Oral malignancies represent the seventh-most common cancer worldwide. Many diagnosed patients relapse, despite radical resection of the primary oral squamous cell carcinoma (OSCC) lesion. Therefore, understanding the local invasion mechanism is warranted in developing more effective therapeutic approaches, and identifying markers that predict poor prognosis.
Cancer tissues, containing neoplastic parenchymal cells and stromal components, are surrounded by the tumor microenvironment (TME), which promotes cancer progression and extracellular matrix remodeling, neoangiogenesis, and tumor growth. Cancer-associated fibroblasts (CAFs) are the major cellular component of the cancer stroma in TME. The specific growth factors/cytokines produced by cancer-associated fibroblasts (CAFs) induce the epithelial-mesenchymal transition (EMT) in cancer cells via a paracrine system.
A large number of CAFs is associated with poor clinical prognosis in various neoplasms. Besides, several studies have shown that the cancer stroma promotes the expression of Sex-determining region Y (SRY)-box9 (SOX9) in cancer cells through the transforming growth factor-β (TGF-β) signaling pathway and this high SOX9 expression correlates with poor prognosis in patients diagnosed with various cancers. However, the interaction between CAFs and cancer cells through the TGF-β/SOX9 axis has not been thoroughly investigated, especially in OSCC.
Professor Jun-ichi Tanuma and Dr. Manabu Yamazaki from the Division of Oral Pathology, Faculty of Dentistry & Niigata University Graduate School of Medical and Dental Sciences, Niigata, Japan, observed that 3D models, mimicking the morphological and intrinsic molecular properties, as well as the local microenvironment in vivo, may be more predictive of physiological cell behavior than conventional 2D culture systems. Therefore, Professor Tanuma and Dr. Yamazaki established a system for oral mucosa tissue engineering, containing OSCC cells and CAFs, to investigate the role of the TGF-β/SOX9 axis in CAFs and OSCC cells in promoting cancer progression in vitro and in vivo. In addition, Professor Tanuma and Dr. Yamazaki confirmed that the presence of α-SMA-positive CAFs in the cancer stroma was correlated with the clinical outcome and poor prognosis in OSCC patients and explored the mechanisms of cancer invasiveness and clues to develop novel therapies.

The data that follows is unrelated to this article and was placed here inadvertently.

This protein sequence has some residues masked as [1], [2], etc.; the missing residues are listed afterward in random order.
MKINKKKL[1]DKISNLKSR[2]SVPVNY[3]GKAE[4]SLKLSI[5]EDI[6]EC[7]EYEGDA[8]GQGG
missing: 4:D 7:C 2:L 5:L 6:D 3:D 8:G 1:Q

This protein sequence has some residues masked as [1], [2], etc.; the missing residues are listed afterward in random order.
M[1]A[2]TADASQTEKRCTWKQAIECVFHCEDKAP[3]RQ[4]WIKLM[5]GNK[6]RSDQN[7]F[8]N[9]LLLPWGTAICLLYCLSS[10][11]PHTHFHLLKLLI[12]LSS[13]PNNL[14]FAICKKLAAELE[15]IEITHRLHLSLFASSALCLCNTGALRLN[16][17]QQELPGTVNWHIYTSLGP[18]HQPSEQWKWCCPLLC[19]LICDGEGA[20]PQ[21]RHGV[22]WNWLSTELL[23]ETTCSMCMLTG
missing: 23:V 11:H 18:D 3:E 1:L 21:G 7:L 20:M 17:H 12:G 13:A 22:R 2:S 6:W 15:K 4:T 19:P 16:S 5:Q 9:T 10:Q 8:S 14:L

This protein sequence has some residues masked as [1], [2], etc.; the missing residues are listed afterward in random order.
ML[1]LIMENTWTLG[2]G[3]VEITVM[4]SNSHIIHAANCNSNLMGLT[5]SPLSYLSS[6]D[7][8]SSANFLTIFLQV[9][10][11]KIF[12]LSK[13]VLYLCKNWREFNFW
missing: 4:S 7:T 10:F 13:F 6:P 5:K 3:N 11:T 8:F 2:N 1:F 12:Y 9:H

This study demonstrated that CAF-induced TGF-β1 upregulates SOX9 expression in OSCC cells through the paracrine TGF-β signaling pathway and promotes cancer migration and invasion in vitro and in vivo. Furthermore, Professor Tanuma and Dr. Yamazaki showed that the invading OSCC cells in the 3D in vitro models exhibited strong SOX9 expression associated with some changes in the expression of EMT markers and that pharmacological inhibition of TGF-β signaling and knockdown of SOX9 drastically reduced cancer invasion, suggesting that TGF-β-mediated invasion is dependent on SOX9 expression. Therefore, the TGF-β/SOX9 axis may modulate cancer migration and invasion induced by EMT.
Overall, the data presented by Professor Tanuma and associates underscore the crucial role of CAFs in cancer migration and invasion by inducing the EMT in cancers cells through a paracrine TGF-β signaling pathway. Professor Tanuma says about the present study: “The invading OSCC cells in our 3D in vitro models exhibited strong SOX9 expression with associated changes in the expression of EMT markers. Pharmacological inhibition of TGF-β signaling and knockdown of SOX9 drastically reduced cancer invasion, suggesting that TGF-β-mediated invasion is dependent on SOX9 expression. Therefore, the TGF-β/SOX9 axis may modulate cancer migration and invasion induced by EMT. In addition, histopathological investigations using OSCC surgical specimens revealed that the emergence of α-SMA-positive fibroblasts may be a useful marker for cancer invasion and poor clinical outcomes.”
Professor Tanuma added that an early event in carcinogenesis is the generations of activated fibroblasts or CAFs, which are continuously exposed to different stimuli in the TME, are induced by cancer cells to secrete excessive and abnormal soluble factors and modify the stromal extracellular matrix. The current study showed that α-SMA expression is only localized to the stromal fibroblasts of OSCC and not to the normal epithelium, OED (oral epithelial dysplasia), or CIS (carcinoma in situ). Taken together, these results suggest that switching from normal fibroblasts to α-SMA-positive CAFs might occur in the steps before and after the invasion. Further investigation is required to establish more specific markers of CAFs in early OSCC for early carcinogenesis detection.